Travel Guide
Photo provided by Stefan Schlumpf/Destination Davos Klosters
One of the oldest resorts in Europe, this bustling town offers some of the best sports facilities in the world.

Davos Klosters is a lively mountain resort known for its excellent skiing and diverse après-ski entertainment. At 5,118 feet (1,560 meters), Davos Klosters is touted as the highest city in Europe. It attracts crowds year-round with its outdoor activities, which are complemented by extensive shopping and dining options. Visit in the summer for alpine hiking and mountain biking, or in the winter to enjoy skiing and skating.

Head for the slopes at Parsenn-Weissfluh , which is widely considered to be one of the best ski areas in Europe. Other popular winter sports you can enjoy in Davos Klosters include cross country skiing, sledding, skating and curling. Visit between December and February to skate on Natureisbahn,said to be the largest natural ice rink on the continent.

In the summer, spend time exploring the 280-mile (451-kilometer) network of hiking and cycling paths found around Davos Klosters. The paths are well-marked, taking you through alpine meadows and forests, highland pastures, mountain peaks and remote hamlets. In summer, enjoy free travel during the day on all open mountain railways when you stay at least one night in Davos Klosters.

Year-round, Davos Klosters offers historical and cultural attractions. Learn about the history of skiing at the Wintersportmuseum. Home to an interesting collection of well-preserved sleds, bindings, skis and other equipment, the museum explores the evolution of winter sports from their early origins through to the present day.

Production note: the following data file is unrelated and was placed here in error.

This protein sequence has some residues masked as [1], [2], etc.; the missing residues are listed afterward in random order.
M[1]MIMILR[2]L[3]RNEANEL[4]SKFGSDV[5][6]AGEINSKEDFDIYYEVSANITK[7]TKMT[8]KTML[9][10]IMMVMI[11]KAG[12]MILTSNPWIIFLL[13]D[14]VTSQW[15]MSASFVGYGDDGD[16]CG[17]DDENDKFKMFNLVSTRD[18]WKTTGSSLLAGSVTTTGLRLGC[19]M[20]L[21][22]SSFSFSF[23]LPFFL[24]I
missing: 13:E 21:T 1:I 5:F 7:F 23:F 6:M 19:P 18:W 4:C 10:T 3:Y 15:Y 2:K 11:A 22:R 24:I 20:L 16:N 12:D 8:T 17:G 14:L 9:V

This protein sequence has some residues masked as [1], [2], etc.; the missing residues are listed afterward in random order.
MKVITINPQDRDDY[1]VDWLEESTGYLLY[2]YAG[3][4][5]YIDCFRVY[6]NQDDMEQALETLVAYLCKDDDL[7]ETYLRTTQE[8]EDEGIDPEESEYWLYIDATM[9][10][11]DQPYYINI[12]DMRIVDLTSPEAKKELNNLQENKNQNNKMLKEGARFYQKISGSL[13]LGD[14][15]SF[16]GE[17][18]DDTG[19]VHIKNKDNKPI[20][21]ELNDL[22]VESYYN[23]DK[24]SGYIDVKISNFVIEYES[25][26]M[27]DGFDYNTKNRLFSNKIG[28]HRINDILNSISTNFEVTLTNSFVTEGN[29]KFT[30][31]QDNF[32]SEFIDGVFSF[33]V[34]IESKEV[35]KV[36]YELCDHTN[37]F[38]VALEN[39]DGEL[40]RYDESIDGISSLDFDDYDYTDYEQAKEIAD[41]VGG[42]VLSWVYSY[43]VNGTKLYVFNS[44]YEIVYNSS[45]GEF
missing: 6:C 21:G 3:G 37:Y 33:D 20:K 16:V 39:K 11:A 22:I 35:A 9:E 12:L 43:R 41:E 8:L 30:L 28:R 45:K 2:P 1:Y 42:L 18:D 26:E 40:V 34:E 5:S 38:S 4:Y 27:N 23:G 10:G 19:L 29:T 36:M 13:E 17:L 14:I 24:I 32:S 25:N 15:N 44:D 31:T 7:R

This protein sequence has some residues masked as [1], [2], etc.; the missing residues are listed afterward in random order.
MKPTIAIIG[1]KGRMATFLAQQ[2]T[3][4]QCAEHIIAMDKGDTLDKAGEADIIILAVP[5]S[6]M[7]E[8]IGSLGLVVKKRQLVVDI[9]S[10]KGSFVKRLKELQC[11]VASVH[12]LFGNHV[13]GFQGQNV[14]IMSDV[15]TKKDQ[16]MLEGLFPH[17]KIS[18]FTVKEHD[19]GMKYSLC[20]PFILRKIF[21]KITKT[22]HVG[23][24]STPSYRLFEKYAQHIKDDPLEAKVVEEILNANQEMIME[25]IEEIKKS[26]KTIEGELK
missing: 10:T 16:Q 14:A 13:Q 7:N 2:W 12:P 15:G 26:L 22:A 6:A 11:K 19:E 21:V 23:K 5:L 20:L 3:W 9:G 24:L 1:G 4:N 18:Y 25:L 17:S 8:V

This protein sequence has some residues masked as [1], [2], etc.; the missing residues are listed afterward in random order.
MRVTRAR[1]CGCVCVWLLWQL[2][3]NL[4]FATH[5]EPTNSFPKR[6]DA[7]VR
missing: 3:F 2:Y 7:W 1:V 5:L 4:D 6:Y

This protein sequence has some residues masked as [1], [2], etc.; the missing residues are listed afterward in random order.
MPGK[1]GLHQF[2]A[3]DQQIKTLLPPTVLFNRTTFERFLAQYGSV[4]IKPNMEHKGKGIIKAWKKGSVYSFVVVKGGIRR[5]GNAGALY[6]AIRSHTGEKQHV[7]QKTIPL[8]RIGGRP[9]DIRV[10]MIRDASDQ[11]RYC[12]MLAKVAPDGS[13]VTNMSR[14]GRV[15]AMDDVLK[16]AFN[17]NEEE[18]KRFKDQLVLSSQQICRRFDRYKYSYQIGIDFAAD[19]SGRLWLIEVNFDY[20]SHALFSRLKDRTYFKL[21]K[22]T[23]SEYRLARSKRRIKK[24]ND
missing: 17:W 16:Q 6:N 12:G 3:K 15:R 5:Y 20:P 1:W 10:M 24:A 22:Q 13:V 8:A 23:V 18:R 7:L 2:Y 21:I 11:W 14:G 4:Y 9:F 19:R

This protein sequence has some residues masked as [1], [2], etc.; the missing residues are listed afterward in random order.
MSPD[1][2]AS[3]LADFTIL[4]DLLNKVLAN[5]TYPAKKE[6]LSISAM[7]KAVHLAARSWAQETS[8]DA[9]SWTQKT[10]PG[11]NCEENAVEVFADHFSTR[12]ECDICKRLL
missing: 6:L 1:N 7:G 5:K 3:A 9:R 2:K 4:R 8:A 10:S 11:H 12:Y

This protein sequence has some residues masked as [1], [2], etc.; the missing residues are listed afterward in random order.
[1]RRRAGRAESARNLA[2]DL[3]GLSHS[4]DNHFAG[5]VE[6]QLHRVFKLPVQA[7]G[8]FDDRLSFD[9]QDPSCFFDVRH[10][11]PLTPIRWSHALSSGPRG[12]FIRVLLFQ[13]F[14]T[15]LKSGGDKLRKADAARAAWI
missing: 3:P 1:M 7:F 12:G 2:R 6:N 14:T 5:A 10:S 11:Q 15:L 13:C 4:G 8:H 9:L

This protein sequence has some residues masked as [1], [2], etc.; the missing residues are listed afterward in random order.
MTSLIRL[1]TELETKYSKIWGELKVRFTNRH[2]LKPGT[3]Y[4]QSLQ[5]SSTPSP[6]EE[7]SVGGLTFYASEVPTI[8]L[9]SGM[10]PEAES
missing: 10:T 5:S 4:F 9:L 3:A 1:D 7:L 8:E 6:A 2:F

Take a look in the fascinating Kirchner Museum, which houses the world’s largest collection of works by painter Ernst Ludwig Kirchner. A forerunner of the expressionist movement, Kirchner moved to Davos Klosters in 1918 and painted some wonderful depictions of the area.

Check out the late-Gothic Kirche St. Johann (Church of St. John the Baptist), which is located just east of the train station in Davos Platz. The church’s nave was completed in the 13th century, and in the choir you’ll see a window by Augusto Giacometti. Be sure to explore the adjoining Rathaus (Town Hall) to see its paneled 16th-century Grosse Stube (Great Chamber).

Davos Klosters can be reached by train from Zurich, with a connection in Landquart. On weekends during the ski season, you can also take a bus directly from Zurich Airport. Transport on local buses within Davos Klosters is free for Swiss Pass and Guest Card holders.